Can't disagree it looks good, but then so do the vineyards, the castle, the freighted-up barges. In a riverside garden there's a small museum with brilliant technology, invented by the University of Dortmund. A large Mac-Style computer screen mounted on a moveable frame that is a camera/telescope to all around, the mouse tower, Germania, etc, but clickable and data emerges. Downstairs a touchscreen 10,000 year history of the Rhine, watch it change. The curators here could not be more friendly. They release me from embarrassment and pull the switch for the model railway upstairs that illustrates how trade and freight was brought from one bank to the other. The trains move too, very exciting for boys of all ages. But the train sets - on the left and right of the upstairs gallery remind me of the model railway quality of the entire mise en scene. I scoot down to the Rhine and march on Bacharach, trying not to make too many Burt jokes. But, on Facebook at least, failing miserably. About ten minutes out of town I look up and see an amazing "Gothic Novel" castle. I have to go see.

I was right. Rhinestein castle is a steep upward walk. It looms down on ground level with the same kind of broody/moody intensity possessed by Bran castle in Romania. It also has the best post box address in the world.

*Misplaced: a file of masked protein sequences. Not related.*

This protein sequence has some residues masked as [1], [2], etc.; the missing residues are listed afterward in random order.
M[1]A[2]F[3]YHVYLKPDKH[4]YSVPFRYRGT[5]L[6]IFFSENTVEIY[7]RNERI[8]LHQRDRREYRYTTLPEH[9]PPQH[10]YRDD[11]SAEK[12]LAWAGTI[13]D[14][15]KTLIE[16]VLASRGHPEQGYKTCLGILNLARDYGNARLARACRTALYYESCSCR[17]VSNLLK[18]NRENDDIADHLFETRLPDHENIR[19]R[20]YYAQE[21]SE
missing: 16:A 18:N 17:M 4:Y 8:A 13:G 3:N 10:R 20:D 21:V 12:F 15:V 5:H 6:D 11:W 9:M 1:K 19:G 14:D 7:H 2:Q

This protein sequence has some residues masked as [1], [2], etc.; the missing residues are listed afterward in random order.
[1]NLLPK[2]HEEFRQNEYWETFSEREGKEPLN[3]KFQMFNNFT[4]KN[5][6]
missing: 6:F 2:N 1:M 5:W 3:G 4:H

Romantik Schloss
Burg Rheinstein

Later the owners point out to me that whilst this is a very cool address, it is a bit of a bore having to walk up and down a steep hill to pick up the gas bill, twice a day.

There's history here alright. Bought in 1975 by a former opera singer named Hermann Hecher from Barbara Duchess of Mecklenburg - the last owner of the "House of Prussia" (which is not a retail outlet) - the castle was improbably first built in the very early years of the fourteenth century, first mentioned as "belonging to Mainz" in 1323. We're in beween, or Betwixt as we like to say in these pages, Bingerbruck and Trechtingshausen, the real start of the Middle Rhine Valley.

The restoration is sublimely good. There are libraries in rounded turrets high in the clouds that Borges would have killed for. There are amazing dining rooms; and most bizarrely perhaps there is wifi everywhere. I immediately email the info@burg-rhinestein for an interview, because I would come back like a shot. A tour party of Swiss and then French school kids Iphone their way around the rooms and later I get it pretty much all to myself. This was a place to collect taxes, oh yes. Like Bran, actually.

I email some more and then Cornelia Hecher wanders down from the family apartments. We talk for half an hour or so. Her father in law bought from the Barbara Duchess because she was threatening to sell to the Hare Krishna. There was a big pow-wow at the next castle down, local government wasn't happy. Hermann got to buy his castle.